The next issue we faced was the return desk at Target which according to a few websites, including the consumer affairs website, is becoming more difficult to deal with concerning their return policies. We received several outfits from Target for our 10 month old child. He is wearing 12+ month clothing but we received a few items that were 9 months. We attempted to return these items just to get store credit to return when he actually needed clothing we were then confronted with the asinine return policy that limits returns to 2 items per year. Then we reasonably thought ok can we exchange them for larger sizes and were told that act counted against us as a return. I know companies are faced with problems of product slippage and looking to set policies to prevent abuse of their systems but they are ultimately punishing their patrons with this policy and have placed us in the position of recruiting friends and family to return the products ensuring they are unable to return future products themselves for the rest of the year. This also means we will be less likely to make gift purchases at Target for fear of placing people whom we know and like in similar situations. I can only imagine others might have to face similar decisions.
But those attempted returns where just the tip of the iceberg for how some retail treats its customers. Over the holidays my grandfather mentioned a company I had long since written off Geek Squad. Most everyone in the IT industry has an inherent 6th sense about companies like this who prey on the ignorant up selling them on every little piece of software and service they have available and we avoid them at all costs. My reasoning in contacting them was that I have a simple problem I understand the solution can these guys provide it at a price I’m willing to pay. What I need is someone to run cable from my wiring closet to my computer wall and another from the garage to the wiring closet. Pretty simple I have a 6 foot auger, tone tester, wire, wall plates, cable crimper, rj45 ends, and fish tape. What I don’t have is someone I like but not so much that I wouldn’t mind subjecting them to this wire rat exercise, low pitch roof bad insulation and roofing nails that were about an inch and a half to long. So I called up the Geek Squad got in touch with their computer department and instead of asking my question I was assaulted with questions attempting to extract personal information form me, my name, phone number, address. All I had was a simple can you do this or not question. Instead of answering these questions I asked the lady if she couldn’t at least tell me if they could accommodate my request before I gave her this information. I told her what I wanted done a network drop for two machines to a central location. Her response no problem we can do that, I though great now I will give her my info get a quote and decide if this is the route I want to take. I gave her my info and she put me on hold for the quote. When she returned her first question to me was, “So will this be in store or onsite.” I thought to myself are you kidding me, yea let me drag my house to the store so you can run some wire though it, I don’t live in a freaking tent lady! But, my response was onsite, she then asked how many computers will they be setting up I responded with just the two but they don’t need anything setup on them really if I can just get the drops I will take it from there. Her response was if you want cable run in your house you’re going to have to call your cable company. This sent me spinning because this point I realized this lady was absolutely clueless and she had just lied to me to get my name number and address, and for what so they can sell it to some third party and mass market crap at me I don’t want in the first place. I tried to compose myself and adjust my question to improve her comprehension of the situation. I made it clear I wasn’t looking for tv or internet I wanted to setup my home network and I needed network drops to connect to the computers. She confirmed her lie by telling me they only do wireless setups.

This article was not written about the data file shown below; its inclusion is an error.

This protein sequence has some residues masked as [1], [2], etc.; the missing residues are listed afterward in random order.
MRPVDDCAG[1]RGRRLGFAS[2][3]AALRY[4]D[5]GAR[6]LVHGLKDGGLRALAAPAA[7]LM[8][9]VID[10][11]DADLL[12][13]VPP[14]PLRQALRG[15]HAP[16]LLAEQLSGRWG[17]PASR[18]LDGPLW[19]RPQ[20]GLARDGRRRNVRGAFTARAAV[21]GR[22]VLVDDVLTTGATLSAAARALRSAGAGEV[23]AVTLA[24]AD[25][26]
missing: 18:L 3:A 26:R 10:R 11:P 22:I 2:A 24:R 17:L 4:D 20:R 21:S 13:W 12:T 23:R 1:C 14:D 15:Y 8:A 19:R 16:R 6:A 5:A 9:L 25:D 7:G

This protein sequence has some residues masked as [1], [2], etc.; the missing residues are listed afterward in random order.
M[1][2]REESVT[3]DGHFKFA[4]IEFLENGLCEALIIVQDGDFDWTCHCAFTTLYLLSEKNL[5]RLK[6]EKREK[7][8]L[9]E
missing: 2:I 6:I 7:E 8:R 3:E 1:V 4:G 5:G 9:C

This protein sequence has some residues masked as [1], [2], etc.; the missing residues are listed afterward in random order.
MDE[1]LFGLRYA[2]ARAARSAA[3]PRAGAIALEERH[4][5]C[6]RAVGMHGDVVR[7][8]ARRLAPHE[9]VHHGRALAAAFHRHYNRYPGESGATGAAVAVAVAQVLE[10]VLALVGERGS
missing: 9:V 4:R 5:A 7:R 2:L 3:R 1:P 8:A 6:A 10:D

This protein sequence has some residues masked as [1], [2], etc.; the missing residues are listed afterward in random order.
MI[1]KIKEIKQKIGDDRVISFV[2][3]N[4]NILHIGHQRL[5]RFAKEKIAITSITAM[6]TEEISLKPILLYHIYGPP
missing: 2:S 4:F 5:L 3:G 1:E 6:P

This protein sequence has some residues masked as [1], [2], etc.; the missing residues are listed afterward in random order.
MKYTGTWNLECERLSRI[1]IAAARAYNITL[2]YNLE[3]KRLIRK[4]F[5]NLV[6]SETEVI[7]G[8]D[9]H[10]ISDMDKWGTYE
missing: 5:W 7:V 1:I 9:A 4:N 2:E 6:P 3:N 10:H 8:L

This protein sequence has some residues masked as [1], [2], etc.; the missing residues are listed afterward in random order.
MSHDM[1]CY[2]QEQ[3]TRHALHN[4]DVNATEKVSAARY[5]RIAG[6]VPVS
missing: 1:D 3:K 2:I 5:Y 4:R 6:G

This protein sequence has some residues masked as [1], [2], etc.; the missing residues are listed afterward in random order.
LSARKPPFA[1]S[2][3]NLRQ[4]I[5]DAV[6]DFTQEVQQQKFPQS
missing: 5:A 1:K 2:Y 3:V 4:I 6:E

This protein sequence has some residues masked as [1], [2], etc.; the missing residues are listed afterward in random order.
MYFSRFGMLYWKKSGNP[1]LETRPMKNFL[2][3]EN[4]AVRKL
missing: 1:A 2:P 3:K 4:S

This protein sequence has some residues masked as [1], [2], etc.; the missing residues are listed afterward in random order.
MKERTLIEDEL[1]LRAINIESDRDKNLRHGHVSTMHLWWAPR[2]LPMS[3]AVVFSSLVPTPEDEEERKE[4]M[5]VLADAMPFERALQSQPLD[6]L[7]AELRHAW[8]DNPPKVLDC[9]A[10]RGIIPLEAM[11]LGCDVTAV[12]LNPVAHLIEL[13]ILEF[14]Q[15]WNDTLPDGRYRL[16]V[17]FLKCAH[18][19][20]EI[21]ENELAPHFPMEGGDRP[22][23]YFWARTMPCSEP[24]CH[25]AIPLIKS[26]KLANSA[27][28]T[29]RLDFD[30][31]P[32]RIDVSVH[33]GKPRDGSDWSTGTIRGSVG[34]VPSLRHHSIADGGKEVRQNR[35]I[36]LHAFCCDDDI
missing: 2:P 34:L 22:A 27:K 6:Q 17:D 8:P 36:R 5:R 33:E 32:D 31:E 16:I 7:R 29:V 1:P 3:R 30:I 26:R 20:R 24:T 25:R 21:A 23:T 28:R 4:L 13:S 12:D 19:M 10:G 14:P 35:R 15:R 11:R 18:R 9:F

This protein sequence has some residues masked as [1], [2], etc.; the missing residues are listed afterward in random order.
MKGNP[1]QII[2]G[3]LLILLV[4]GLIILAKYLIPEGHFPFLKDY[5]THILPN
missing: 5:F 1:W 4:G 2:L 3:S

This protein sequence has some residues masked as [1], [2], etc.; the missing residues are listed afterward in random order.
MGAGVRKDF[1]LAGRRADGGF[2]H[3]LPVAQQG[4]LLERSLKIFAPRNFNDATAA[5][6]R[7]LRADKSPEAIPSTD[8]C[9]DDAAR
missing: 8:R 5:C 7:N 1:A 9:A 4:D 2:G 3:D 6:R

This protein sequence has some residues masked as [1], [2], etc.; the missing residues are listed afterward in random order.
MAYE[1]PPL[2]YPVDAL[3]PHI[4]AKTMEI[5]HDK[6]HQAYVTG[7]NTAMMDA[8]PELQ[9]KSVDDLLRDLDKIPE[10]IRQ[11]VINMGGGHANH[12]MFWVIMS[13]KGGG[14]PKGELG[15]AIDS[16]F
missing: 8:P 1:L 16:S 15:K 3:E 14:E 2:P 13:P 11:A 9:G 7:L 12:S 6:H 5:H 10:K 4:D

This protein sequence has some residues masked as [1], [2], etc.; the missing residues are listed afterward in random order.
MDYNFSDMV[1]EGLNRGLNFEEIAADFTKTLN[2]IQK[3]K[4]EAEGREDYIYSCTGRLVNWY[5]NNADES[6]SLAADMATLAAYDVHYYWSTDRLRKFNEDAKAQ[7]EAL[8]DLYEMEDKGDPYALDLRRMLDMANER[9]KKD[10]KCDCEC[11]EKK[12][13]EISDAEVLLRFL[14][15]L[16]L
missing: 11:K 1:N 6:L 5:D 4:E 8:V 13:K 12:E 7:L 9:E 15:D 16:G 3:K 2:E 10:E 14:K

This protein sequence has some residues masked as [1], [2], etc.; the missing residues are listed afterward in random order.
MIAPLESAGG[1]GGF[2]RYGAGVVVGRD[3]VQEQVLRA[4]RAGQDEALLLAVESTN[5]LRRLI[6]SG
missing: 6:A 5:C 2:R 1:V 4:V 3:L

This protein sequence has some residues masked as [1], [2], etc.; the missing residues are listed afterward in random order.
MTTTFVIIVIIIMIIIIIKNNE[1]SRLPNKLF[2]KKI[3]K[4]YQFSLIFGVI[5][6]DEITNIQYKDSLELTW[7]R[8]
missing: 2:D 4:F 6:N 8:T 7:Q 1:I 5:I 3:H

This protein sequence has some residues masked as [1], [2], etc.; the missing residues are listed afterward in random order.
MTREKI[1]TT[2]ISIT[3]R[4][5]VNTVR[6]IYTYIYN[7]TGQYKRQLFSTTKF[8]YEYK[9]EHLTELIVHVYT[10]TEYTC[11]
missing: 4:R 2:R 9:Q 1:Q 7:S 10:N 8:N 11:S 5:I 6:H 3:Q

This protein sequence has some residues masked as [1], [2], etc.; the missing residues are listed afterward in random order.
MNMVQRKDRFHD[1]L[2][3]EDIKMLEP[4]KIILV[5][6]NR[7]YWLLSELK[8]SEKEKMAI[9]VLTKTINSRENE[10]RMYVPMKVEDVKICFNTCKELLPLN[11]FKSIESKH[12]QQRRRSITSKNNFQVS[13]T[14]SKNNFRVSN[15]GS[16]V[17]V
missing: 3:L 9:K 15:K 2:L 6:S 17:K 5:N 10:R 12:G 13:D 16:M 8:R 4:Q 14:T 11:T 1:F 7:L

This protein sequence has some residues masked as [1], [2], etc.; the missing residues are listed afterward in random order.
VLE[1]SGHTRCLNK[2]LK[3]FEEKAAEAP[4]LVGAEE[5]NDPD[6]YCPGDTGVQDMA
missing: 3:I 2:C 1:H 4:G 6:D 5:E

For these companies I wonder what forces have caused them to make such bad decisions with their customer care. The next holiday season now not only do I have to worry about who I’m buying for, what their tastes are, am I getting the right kind of gift, is this in their size, is this what color scheme they have in their house, etc… Now I have the pleasure of studying return policies to see how they might adversely effect the people I’m buying for to make sure I’m not potentially setting them up for disappointment when what I get them isn’t the right color, doesn’t fit, or isn’t the style they feel most comfortable with. Then we get to add to this the companies who seem to be more concerned with getting your personal data than they are offering you any goods or services. So if we know you don’t be surprised if you start to simply receive cash or gift cards from a major credit card company don’t think it’s because we didn’t put any thought into it or it was a last minute purchasing decision. The reality is retail sucks and we would rather you be in a position with the leverage to walk away if you run into a Geek Squad vs being beholden to the asinine policies of an Apple or Target. Maybe by next year’s sales figures will reflect just how much, then I can look forward to 2010′s Christmas Season where we will be treated like customers instead of potential thieves or sheep for the slaughter.